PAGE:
Matt Towery

ATLANTA -- Let's be honest, no matter how one paints it or spins it, CNN is a news network in trouble.

I can talk about this because I have known far too many former CNN leaders, anchors, and alumni to not know a little bit about the history of the company.

And let's be clear, the new man at the helm, Jeff Zucker, formerly of NBC is not the man to blame for the network's precarious position. He has tried many a new move and likely will attempt more as this once king-of-cable news continues to attempt to find its place in a world it once dominated.

But make no mistake, his task is mighty and time may not be his friend.

The demise of CNN can be traced to three names -- Ted Turner, Rupert Murdoch and Roger Ailes. It's that simple.

Turner started out in his business life as a conservative Republican and continued to walk a fine line between his pro-GOP past and his later tilt to the left during the early years of CNN. Yes, he was seen in the company of incumbent Democrat Jimmy Carter in the late 1970s and into 1980, but that could hardly be viewed as a huge transgression given his ties to Carter's native Georgia.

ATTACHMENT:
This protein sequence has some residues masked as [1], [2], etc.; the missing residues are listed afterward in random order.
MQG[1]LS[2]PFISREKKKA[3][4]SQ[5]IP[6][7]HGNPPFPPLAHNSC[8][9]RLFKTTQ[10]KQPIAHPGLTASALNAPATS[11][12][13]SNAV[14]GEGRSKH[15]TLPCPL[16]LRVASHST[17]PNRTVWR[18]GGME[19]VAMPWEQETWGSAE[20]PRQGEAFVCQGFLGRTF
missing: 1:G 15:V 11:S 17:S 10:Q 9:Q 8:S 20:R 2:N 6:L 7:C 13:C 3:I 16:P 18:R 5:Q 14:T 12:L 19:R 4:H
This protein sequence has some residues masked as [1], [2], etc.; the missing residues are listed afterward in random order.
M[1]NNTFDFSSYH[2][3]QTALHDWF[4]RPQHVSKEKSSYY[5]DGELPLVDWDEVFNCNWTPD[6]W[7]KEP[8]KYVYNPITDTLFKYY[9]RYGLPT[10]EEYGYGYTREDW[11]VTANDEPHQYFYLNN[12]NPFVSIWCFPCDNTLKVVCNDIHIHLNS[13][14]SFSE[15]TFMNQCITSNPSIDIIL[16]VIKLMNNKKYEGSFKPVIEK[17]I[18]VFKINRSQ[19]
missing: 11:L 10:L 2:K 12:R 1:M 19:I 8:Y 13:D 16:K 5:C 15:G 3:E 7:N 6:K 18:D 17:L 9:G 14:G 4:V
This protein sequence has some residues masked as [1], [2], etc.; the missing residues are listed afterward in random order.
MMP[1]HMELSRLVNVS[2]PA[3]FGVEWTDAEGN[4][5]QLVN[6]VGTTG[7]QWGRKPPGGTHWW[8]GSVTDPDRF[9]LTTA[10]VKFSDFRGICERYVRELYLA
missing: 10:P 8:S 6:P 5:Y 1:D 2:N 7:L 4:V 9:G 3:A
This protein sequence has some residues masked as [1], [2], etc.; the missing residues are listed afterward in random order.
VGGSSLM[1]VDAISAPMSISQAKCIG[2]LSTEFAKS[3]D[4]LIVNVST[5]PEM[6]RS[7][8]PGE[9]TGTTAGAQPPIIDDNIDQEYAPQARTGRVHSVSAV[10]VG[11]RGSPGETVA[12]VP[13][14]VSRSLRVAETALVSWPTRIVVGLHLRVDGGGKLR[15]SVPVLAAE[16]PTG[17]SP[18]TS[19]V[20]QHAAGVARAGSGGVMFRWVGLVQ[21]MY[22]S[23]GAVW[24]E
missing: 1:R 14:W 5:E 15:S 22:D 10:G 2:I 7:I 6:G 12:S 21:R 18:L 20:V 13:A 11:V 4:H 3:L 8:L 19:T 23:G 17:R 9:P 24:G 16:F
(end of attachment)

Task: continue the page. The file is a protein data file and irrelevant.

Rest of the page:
But in the early '80s he attended some Reagan fundraisers and literally set up shop in then-Georgia Republican U.S. Sen. Mack Mattingly's office as he sought to fight legislation he viewed as a big network attack on his fledgling company. And while Turner became increasingly flamboyant and liberal, his passion for covering breaking news and doing so with as little bias as possible was unwavering.

Ironically, CNN's big break came during the 1990 war in Iraq. Turner managed to get hold of a then-virtually unheard of camera operated by satellite, and his man in Bagdad captured riveting and live shots of U.S. missiles striking the city in an effort, led by a Republican president, to end aggression by Saddam Hussein.

Its stock soared, and by 1996, with its world headquarters hosting the Olympic games and CNN dominating the world of cable news, Ted Turner chose to sell to Time Warner. It is a move I believe Turner regrets in many ways to this very day.

About this same time media mogul Rupert Murdoch persuaded likely the best political and corporate media mind of our lifetime, Roger Ailes, to leave what would become MSNBC and run Fox News. The rest, as they say, is history.

Understand that, allegedly, Turner and Murdoch have been "feuding" for years, with most of the feud coming from the Turner side. That said, it's likely that the two have much more in common than meets the eye.

Matt Towery

Matt Towery is a pollster, attorney, businessman and former elected official. He served as campaign strategist for Congressional, Senate, and gubernatorial campaigns. His latest book is Newsvesting: Use News and Opinion to Grow Your Personal Wealth. Follow him on Twitter @MattTowery